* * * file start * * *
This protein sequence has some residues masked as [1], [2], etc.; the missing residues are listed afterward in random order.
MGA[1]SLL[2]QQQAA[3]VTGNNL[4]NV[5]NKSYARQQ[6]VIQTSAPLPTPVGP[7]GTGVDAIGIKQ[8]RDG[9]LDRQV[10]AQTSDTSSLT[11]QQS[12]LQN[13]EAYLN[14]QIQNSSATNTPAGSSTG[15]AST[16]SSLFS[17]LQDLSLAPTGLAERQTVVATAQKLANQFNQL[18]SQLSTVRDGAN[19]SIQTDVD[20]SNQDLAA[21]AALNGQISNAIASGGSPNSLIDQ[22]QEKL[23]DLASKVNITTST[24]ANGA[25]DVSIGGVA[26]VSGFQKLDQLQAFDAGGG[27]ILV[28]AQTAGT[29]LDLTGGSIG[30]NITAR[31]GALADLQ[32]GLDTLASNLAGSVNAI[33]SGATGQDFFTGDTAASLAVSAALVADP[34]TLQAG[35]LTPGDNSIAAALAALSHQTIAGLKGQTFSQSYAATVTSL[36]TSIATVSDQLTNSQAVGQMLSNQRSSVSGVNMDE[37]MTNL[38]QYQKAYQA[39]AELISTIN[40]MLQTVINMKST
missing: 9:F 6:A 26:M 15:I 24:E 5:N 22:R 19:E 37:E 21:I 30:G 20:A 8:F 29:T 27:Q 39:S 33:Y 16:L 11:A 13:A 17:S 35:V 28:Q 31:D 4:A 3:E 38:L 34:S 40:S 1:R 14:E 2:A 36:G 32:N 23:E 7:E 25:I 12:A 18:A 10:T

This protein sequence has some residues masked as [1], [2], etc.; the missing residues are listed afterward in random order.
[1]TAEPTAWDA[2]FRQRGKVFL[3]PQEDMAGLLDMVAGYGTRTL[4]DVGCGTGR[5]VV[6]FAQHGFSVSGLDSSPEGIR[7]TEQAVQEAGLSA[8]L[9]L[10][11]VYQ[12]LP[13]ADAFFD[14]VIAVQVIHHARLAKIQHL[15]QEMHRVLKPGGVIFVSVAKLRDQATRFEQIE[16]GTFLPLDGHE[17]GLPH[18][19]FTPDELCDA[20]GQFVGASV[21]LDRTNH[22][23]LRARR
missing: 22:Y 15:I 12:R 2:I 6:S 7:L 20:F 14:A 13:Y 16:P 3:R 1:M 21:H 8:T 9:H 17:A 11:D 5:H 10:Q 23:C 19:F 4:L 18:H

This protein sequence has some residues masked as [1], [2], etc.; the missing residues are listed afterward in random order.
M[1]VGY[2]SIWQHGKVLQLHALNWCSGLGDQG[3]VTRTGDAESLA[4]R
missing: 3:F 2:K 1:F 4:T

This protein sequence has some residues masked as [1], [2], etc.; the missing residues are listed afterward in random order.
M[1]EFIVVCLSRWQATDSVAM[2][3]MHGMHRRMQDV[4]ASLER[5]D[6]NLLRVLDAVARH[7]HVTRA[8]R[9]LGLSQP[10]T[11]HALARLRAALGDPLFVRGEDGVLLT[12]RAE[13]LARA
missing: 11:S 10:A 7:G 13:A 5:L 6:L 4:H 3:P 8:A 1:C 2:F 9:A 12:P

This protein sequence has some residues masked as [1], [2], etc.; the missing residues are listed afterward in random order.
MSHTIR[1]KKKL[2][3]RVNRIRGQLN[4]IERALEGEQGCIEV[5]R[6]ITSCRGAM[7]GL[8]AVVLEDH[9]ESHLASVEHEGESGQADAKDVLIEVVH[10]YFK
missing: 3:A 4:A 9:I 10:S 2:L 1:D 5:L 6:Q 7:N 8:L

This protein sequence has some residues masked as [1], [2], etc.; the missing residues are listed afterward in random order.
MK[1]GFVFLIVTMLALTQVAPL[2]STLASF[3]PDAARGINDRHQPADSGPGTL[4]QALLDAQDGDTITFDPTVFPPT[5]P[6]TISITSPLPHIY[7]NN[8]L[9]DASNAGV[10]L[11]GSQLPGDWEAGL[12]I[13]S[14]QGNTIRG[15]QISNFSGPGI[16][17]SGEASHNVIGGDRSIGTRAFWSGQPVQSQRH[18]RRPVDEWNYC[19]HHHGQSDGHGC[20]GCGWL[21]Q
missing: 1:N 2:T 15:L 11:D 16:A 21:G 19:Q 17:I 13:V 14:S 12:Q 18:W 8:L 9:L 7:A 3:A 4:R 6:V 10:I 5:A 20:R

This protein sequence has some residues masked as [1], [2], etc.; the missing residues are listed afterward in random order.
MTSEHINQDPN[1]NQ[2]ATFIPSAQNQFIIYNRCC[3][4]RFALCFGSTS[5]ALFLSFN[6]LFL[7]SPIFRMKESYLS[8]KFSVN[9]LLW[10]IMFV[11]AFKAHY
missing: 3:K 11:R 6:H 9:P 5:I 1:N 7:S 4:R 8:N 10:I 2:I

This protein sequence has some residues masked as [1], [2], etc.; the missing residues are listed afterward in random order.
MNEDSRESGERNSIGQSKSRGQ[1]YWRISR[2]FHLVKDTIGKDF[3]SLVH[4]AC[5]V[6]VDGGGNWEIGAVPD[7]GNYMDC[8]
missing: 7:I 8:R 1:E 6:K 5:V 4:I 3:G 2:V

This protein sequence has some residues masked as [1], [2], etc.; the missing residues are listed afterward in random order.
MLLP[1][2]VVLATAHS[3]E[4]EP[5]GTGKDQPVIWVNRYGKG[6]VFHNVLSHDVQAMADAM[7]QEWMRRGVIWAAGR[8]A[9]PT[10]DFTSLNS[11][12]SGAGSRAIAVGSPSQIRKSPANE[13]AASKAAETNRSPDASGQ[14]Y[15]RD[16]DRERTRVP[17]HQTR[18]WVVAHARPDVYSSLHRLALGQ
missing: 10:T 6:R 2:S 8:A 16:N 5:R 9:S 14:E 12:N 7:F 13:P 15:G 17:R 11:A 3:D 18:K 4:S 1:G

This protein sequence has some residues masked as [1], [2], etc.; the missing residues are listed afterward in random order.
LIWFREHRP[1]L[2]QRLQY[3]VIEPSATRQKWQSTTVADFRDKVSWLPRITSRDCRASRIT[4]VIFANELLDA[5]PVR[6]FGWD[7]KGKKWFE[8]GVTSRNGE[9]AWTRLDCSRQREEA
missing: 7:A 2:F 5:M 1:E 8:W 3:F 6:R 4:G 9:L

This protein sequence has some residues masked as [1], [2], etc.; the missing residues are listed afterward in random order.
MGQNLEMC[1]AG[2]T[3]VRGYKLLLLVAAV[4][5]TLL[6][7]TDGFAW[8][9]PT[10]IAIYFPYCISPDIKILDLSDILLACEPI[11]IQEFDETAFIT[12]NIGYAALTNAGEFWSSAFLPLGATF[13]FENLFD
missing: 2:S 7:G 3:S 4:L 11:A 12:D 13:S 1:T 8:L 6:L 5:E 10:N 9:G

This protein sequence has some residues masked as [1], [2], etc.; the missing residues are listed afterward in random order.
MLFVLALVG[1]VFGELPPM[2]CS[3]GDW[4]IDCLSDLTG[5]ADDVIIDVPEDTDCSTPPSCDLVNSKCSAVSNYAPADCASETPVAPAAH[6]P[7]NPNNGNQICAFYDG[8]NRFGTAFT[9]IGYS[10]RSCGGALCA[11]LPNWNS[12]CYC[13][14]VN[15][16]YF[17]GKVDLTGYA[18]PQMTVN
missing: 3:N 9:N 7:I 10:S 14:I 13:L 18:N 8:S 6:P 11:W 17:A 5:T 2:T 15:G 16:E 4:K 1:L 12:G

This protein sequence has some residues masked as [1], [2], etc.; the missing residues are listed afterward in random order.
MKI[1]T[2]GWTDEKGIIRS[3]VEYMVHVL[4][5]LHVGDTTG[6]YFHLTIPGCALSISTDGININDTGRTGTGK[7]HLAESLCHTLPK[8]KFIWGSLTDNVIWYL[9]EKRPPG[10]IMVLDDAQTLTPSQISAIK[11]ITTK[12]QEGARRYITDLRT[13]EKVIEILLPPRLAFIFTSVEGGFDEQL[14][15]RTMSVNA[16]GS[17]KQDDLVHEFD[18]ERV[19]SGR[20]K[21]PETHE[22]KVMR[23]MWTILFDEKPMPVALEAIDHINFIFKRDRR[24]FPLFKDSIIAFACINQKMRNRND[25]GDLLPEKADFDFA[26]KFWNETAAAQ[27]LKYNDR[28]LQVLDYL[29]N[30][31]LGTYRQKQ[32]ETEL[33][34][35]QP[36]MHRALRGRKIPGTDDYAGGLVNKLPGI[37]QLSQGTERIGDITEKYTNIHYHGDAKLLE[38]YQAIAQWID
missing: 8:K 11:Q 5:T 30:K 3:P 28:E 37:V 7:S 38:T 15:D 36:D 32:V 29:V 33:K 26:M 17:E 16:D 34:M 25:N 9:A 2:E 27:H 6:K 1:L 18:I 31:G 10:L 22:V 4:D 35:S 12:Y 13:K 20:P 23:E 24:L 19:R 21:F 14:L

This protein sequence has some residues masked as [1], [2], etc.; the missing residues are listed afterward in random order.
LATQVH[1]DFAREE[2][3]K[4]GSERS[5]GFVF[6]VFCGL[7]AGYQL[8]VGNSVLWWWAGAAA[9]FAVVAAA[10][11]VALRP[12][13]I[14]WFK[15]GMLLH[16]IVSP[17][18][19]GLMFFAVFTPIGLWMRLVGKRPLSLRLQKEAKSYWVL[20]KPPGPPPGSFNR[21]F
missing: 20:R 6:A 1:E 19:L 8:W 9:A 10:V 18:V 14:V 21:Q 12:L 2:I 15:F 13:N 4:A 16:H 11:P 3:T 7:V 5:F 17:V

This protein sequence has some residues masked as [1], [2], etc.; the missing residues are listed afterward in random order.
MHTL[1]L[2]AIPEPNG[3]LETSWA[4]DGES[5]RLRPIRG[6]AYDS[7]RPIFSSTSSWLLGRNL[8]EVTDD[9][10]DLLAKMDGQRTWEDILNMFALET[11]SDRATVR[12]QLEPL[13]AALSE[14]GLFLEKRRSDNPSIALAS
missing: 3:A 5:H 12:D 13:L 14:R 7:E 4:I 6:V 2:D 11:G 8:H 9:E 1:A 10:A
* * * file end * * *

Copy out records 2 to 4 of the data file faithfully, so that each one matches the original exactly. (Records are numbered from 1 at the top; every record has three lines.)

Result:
This protein sequence has some residues masked as [1], [2], etc.; the missing residues are listed afterward in random order.
[1]TAEPTAWDA[2]FRQRGKVFL[3]PQEDMAGLLDMVAGYGTRTL[4]DVGCGTGR[5]VV[6]FAQHGFSVSGLDSSPEGIR[7]TEQAVQEAGLSA[8]L[9]L[10][11]VYQ[12]LP[13]ADAFFD[14]VIAVQVIHHARLAKIQHL[15]QEMHRVLKPGGVIFVSVAKLRDQATRFEQIE[16]GTFLPLDGHE[17]GLPH[18][19]FTPDELCDA[20]GQFVGASV[21]LDRTNH[22][23]LRARR
missing: 22:Y 15:I 12:R 2:I 6:S 7:L 20:F 14:A 13:Y 16:P 3:R 1:M 21:H 8:T 9:H 17:A 11:D 5:H 10:Q 23:C 19:F 4:L 18:H

This protein sequence has some residues masked as [1], [2], etc.; the missing residues are listed afterward in random order.
M[1]VGY[2]SIWQHGKVLQLHALNWCSGLGDQG[3]VTRTGDAESLA[4]R
missing: 3:F 2:K 1:F 4:T

This protein sequence has some residues masked as [1], [2], etc.; the missing residues are listed afterward in random order.
M[1]EFIVVCLSRWQATDSVAM[2][3]MHGMHRRMQDV[4]ASLER[5]D[6]NLLRVLDAVARH[7]HVTRA[8]R[9]LGLSQP[10]T[11]HALARLRAALGDPLFVRGEDGVLLT[12]RAE[13]LARA
missing: 11:S 10:A 7:G 13:A 5:L 6:L 4:H 3:P 8:A 1:C 2:F 9:A 12:P